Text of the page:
The hook member as taught by the present invention has an entirely new and different structure from prior art woven hook members, and has very desirable advantages over such members. A preferred sheet material for the new member is a prestretched and thereby axially oriented thermoplastic such as polyethylene terephathalate. The thickness of such sheets may be as small as three mils, and no additional thickness is required for the hooks since they are merely portions of the original sheet displaced out of the plane of the sheet into a generally upright position. These very thtn hook portions are, nevertheless, sufliciently strong and resilient because of the inherent strength of the sheet material, and because they may have variable thickness and various shapes which render them substantially wider than a single strand of thread as in the prior art. Summarily, the base part of these fastener members has an almost insignificant thickness such that they can be used almost regardless of space limitations.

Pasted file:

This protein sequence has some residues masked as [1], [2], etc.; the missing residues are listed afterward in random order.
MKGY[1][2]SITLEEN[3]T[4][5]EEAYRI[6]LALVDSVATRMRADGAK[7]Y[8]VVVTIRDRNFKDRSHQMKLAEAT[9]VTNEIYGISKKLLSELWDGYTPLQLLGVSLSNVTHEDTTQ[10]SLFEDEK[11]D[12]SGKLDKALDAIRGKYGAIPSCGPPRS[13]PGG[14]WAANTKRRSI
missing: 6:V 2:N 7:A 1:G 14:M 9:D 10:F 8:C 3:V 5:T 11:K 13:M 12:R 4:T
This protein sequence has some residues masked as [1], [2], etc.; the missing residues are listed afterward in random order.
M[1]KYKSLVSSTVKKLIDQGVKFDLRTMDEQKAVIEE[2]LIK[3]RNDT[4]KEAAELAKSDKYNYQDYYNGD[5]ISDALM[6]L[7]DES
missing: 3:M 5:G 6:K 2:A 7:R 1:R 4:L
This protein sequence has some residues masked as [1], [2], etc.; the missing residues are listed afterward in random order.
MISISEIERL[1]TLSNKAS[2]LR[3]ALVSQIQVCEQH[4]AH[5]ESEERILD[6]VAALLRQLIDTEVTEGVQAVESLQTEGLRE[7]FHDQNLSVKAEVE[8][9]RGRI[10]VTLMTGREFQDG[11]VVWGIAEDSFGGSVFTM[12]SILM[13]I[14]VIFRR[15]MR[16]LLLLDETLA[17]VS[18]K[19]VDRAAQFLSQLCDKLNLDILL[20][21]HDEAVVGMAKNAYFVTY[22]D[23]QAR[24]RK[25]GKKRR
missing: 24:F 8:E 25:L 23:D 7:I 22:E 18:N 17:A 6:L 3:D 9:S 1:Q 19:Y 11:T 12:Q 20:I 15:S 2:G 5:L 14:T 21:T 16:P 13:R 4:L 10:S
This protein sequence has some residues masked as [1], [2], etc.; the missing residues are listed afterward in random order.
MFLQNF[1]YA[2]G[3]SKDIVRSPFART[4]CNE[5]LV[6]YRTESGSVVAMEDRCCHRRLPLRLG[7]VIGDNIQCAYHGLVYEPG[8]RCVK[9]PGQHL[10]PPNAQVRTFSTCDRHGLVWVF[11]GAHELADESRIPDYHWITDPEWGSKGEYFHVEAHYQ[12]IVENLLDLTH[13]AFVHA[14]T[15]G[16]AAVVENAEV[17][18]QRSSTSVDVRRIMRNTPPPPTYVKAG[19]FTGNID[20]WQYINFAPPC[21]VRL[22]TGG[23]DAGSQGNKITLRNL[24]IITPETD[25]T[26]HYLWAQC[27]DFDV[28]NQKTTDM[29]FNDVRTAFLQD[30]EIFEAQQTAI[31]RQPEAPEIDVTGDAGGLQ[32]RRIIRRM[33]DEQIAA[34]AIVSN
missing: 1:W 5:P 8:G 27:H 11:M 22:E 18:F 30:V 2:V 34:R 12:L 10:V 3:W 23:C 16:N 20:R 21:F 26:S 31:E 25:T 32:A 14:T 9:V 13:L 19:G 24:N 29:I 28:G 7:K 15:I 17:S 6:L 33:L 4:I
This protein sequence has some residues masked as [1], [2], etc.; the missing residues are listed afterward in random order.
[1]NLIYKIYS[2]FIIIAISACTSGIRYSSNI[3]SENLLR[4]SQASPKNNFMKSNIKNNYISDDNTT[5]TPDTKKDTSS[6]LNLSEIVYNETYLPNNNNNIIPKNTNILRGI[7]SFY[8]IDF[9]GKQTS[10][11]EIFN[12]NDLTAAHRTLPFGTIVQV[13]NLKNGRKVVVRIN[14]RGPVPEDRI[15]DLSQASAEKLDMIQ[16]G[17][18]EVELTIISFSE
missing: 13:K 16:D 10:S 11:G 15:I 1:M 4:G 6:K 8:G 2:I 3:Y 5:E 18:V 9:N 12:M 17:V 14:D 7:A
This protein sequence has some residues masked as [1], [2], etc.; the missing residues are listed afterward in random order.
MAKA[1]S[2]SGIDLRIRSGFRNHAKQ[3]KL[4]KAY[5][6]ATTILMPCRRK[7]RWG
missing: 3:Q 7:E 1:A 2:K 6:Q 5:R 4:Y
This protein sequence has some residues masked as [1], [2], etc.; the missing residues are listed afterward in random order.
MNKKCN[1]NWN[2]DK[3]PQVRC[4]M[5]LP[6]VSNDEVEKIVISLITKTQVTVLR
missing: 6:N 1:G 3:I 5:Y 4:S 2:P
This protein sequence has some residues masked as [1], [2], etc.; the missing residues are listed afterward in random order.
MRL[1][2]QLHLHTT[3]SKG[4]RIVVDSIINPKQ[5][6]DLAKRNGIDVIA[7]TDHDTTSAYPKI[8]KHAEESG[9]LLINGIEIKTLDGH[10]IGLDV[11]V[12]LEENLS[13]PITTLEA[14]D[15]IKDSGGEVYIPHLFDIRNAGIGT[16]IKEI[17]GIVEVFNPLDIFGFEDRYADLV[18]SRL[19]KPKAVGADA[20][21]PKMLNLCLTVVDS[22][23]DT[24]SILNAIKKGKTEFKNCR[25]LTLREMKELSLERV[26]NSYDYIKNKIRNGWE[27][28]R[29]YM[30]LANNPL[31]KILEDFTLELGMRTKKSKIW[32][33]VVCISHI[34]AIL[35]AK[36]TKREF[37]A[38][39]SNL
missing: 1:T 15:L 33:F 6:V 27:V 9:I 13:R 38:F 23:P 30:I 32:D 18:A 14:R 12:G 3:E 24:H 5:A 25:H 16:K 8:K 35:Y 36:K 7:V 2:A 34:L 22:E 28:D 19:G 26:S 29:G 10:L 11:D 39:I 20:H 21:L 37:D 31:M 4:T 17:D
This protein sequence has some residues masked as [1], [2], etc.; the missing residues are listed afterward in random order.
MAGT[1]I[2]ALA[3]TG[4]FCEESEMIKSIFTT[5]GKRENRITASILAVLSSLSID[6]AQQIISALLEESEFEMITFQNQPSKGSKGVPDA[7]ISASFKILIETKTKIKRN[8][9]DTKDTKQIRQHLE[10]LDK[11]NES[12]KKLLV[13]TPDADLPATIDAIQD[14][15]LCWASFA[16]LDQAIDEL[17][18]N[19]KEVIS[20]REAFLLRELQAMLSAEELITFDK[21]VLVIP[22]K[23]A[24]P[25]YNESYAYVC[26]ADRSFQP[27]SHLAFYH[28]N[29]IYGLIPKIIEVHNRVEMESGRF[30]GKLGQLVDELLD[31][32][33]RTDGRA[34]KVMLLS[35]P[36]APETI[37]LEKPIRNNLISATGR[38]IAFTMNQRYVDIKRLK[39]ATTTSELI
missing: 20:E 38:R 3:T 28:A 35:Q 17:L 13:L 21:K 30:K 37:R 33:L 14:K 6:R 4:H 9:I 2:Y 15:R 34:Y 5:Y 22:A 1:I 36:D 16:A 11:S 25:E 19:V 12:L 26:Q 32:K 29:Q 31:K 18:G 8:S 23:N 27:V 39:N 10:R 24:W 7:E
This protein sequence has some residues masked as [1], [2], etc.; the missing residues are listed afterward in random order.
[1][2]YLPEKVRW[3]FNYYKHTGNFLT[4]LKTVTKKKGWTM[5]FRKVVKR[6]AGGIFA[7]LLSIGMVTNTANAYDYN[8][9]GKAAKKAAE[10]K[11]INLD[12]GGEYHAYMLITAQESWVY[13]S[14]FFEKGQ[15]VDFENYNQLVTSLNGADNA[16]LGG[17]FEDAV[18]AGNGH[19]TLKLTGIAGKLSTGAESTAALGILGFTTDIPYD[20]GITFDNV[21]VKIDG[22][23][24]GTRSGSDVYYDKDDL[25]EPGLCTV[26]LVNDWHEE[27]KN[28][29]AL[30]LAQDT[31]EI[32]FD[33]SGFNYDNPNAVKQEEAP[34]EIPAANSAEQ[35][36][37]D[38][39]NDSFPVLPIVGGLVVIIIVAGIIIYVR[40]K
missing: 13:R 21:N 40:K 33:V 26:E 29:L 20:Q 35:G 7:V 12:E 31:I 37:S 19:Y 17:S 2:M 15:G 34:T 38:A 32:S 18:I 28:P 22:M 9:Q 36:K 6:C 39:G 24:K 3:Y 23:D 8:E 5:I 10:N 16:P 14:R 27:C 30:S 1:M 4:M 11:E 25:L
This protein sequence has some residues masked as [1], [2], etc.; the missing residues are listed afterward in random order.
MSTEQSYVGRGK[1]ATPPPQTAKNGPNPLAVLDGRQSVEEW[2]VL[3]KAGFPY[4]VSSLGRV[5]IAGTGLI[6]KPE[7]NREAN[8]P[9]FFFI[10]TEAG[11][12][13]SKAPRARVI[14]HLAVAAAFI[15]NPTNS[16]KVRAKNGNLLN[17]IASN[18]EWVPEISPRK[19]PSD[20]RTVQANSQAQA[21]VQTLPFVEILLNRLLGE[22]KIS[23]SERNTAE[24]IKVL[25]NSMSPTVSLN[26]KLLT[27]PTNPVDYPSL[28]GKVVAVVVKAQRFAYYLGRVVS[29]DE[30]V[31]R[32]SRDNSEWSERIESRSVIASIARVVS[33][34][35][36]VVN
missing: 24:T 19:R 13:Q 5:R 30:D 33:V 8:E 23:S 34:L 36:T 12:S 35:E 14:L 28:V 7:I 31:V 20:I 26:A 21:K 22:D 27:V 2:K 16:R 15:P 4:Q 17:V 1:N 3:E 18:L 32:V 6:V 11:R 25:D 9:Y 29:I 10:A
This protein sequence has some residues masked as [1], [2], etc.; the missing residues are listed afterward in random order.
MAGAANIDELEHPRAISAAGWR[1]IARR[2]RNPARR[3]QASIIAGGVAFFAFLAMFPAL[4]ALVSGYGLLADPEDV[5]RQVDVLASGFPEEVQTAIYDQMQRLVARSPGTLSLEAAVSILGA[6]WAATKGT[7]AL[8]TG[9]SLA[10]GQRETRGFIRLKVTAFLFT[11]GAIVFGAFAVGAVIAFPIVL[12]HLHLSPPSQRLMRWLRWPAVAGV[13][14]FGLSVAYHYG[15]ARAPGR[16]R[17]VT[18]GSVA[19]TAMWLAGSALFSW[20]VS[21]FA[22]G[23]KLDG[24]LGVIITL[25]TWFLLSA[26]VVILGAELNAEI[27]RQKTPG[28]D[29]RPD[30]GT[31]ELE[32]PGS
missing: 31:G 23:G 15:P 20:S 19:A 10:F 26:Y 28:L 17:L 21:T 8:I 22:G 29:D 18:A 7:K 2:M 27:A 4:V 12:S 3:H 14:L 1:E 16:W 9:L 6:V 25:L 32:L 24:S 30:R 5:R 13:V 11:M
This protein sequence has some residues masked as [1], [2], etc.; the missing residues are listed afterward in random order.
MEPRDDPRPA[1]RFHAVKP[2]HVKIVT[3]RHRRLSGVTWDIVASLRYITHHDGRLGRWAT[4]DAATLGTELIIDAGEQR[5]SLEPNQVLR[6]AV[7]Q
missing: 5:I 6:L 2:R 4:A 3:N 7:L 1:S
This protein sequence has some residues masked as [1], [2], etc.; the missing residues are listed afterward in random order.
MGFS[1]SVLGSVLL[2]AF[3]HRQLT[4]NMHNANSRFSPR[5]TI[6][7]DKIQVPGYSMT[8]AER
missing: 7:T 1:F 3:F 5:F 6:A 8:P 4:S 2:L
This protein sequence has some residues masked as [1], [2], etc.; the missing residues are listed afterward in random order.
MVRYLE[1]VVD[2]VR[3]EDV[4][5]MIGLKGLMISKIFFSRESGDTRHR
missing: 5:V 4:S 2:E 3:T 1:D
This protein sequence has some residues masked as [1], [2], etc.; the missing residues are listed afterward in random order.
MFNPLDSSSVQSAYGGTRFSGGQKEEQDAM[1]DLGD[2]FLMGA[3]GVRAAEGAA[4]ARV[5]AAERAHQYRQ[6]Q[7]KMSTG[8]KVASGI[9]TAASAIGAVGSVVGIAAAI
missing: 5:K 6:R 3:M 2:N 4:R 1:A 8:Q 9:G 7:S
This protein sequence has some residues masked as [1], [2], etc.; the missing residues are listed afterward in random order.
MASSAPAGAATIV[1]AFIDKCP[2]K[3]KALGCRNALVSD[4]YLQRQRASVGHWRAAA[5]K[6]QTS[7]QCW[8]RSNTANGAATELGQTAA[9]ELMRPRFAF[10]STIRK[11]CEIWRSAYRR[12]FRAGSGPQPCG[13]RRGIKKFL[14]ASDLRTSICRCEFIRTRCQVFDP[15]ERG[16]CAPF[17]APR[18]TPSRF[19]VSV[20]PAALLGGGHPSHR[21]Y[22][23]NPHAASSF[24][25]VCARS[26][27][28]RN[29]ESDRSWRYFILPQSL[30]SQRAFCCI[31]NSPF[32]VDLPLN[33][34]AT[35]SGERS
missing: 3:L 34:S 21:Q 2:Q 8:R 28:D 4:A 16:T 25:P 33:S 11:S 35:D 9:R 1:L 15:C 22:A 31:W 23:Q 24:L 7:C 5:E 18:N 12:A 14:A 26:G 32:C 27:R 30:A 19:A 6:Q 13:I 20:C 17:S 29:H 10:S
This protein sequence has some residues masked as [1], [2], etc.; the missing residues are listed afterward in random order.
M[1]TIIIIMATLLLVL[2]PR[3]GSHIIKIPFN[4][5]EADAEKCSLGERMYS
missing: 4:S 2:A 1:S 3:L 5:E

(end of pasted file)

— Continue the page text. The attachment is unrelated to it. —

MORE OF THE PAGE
As described in greater detail below, the method of manufacturing this new hook material is so inexpensive as compared to prior art methods, that it may be economically feasible for the resulting fasteners to be considered disposable after a few or possibly even a single use. The method comprises a series of steps which take advantage of a combination of physical properties of heat-shrinkable 3 thermoplastic sheet material or its equivalent. While the particular properties of such material are known, these properties have never been used here in the combination now disclosed or with the results here achieved.
BRIEF DESCRIPTION OF THE DRAWINGS FIG. 1 is a fragmentary plan view of a hook member of this invention;
FIG. 2 is an elevation view of the member in FIG. 1;
FIG. 3 is a fragmentary plan view of a base sheet withl portions cut to form hooks;
FIG. 4 is a partial sectional view of the base sheet taken along lines 4 4 in FIG. 3;
FIG. 5 is a fragmentary elevation View partially in section of apparatus for manufacturing the hook member; and
FIG. 6 is a fragmentary elevation view of the hook member engaged to a loop member.